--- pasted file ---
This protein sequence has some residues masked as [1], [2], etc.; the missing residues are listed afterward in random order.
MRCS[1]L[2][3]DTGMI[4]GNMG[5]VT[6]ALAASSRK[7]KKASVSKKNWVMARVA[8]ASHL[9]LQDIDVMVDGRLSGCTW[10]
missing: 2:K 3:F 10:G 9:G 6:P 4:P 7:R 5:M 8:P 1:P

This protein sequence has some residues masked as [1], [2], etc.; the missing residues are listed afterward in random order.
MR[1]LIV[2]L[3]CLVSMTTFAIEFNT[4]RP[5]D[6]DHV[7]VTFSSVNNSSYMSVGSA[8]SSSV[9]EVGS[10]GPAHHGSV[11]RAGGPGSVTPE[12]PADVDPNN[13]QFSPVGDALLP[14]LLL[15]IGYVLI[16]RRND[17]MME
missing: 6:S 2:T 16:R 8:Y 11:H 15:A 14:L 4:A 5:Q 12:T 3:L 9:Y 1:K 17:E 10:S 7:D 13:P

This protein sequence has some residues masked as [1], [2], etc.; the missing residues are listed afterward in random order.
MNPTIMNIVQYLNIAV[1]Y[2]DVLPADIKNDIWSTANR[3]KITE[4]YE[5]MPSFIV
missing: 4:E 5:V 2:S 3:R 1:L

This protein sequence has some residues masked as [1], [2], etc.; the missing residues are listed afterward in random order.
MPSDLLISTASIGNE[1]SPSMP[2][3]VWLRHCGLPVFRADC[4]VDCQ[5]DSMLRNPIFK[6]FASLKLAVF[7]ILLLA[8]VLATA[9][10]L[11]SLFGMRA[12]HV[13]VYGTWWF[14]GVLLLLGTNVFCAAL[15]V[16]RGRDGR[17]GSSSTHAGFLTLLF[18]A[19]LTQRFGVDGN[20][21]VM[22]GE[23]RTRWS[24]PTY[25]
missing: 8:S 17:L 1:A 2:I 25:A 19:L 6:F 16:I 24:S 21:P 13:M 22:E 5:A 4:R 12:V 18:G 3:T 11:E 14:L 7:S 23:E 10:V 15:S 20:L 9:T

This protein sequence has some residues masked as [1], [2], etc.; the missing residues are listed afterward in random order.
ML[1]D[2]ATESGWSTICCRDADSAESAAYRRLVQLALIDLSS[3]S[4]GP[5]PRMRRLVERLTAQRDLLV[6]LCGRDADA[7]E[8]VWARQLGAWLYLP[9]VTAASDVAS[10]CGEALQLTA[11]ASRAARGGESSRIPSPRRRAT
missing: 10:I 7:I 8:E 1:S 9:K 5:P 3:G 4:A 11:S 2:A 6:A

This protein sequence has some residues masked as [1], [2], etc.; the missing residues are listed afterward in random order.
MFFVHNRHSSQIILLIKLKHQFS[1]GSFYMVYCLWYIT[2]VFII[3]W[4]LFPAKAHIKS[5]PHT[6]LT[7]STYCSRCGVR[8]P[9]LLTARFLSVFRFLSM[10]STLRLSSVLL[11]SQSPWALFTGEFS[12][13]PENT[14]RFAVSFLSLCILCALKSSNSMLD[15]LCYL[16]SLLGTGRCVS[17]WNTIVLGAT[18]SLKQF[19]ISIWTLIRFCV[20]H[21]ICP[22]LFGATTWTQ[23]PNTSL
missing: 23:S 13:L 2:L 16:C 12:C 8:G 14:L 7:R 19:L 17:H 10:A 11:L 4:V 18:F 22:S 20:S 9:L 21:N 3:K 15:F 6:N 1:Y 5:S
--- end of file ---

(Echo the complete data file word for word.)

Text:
This protein sequence has some residues masked as [1], [2], etc.; the missing residues are listed afterward in random order.
MRCS[1]L[2][3]DTGMI[4]GNMG[5]VT[6]ALAASSRK[7]KKASVSKKNWVMARVA[8]ASHL[9]LQDIDVMVDGRLSGCTW[10]
missing: 2:K 3:F 10:G 9:G 6:P 4:P 7:R 5:M 8:P 1:P

This protein sequence has some residues masked as [1], [2], etc.; the missing residues are listed afterward in random order.
MR[1]LIV[2]L[3]CLVSMTTFAIEFNT[4]RP[5]D[6]DHV[7]VTFSSVNNSSYMSVGSA[8]SSSV[9]EVGS[10]GPAHHGSV[11]RAGGPGSVTPE[12]PADVDPNN[13]QFSPVGDALLP[14]LLL[15]IGYVLI[16]RRND[17]MME
missing: 6:S 2:T 16:R 8:Y 11:H 15:A 14:L 4:A 5:Q 12:T 3:L 9:Y 1:K 17:E 10:S 7:D 13:P

This protein sequence has some residues masked as [1], [2], etc.; the missing residues are listed afterward in random order.
MNPTIMNIVQYLNIAV[1]Y[2]DVLPADIKNDIWSTANR[3]KITE[4]YE[5]MPSFIV
missing: 4:E 5:V 2:S 3:R 1:L

This protein sequence has some residues masked as [1], [2], etc.; the missing residues are listed afterward in random order.
MPSDLLISTASIGNE[1]SPSMP[2][3]VWLRHCGLPVFRADC[4]VDCQ[5]DSMLRNPIFK[6]FASLKLAVF[7]ILLLA[8]VLATA[9][10]L[11]SLFGMRA[12]HV[13]VYGTWWF[14]GVLLLLGTNVFCAAL[15]V[16]RGRDGR[17]GSSSTHAGFLTLLF[18]A[19]LTQRFGVDGN[20][21]VM[22]GE[23]RTRWS[24]PTY[25]
missing: 8:S 17:L 1:A 2:I 25:A 19:L 6:F 16:I 24:S 21:P 13:M 22:E 5:A 4:R 12:V 18:G 3:T 11:E 14:L 7:S 23:E 10:V 15:S 20:L 9:T

This protein sequence has some residues masked as [1], [2], etc.; the missing residues are listed afterward in random order.
ML[1]D[2]ATESGWSTICCRDADSAESAAYRRLVQLALIDLSS[3]S[4]GP[5]PRMRRLVERLTAQRDLLV[6]LCGRDADA[7]E[8]VWARQLGAWLYLP[9]VTAASDVAS[10]CGEALQLTA[11]ASRAARGGESSRIPSPRRRAT
missing: 10:I 7:I 8:E 1:S 9:K 5:P 3:G 4:A 11:S 2:A 6:A

This protein sequence has some residues masked as [1], [2], etc.; the missing residues are listed afterward in random order.
MFFVHNRHSSQIILLIKLKHQFS[1]GSFYMVYCLWYIT[2]VFII[3]W[4]LFPAKAHIKS[5]PHT[6]LT[7]STYCSRCGVR[8]P[9]LLTARFLSVFRFLSM[10]STLRLSSVLL[11]SQSPWALFTGEFS[12][13]PENT[14]RFAVSFLSLCILCALKSSNSMLD[15]LCYL[16]SLLGTGRCVS[17]WNTIVLGAT[18]SLKQF[19]ISIWTLIRFCV[20]H[21]ICP[22]LFGATTWTQ[23]PNTSL
missing: 23:S 13:L 2:L 16:C 12:C 8:G 14:L 7:R 19:L 17:H 10:A 11:L 4:V 18:F 22:S 20:S 9:L 21:N 3:K 15:F 6:N 1:Y 5:S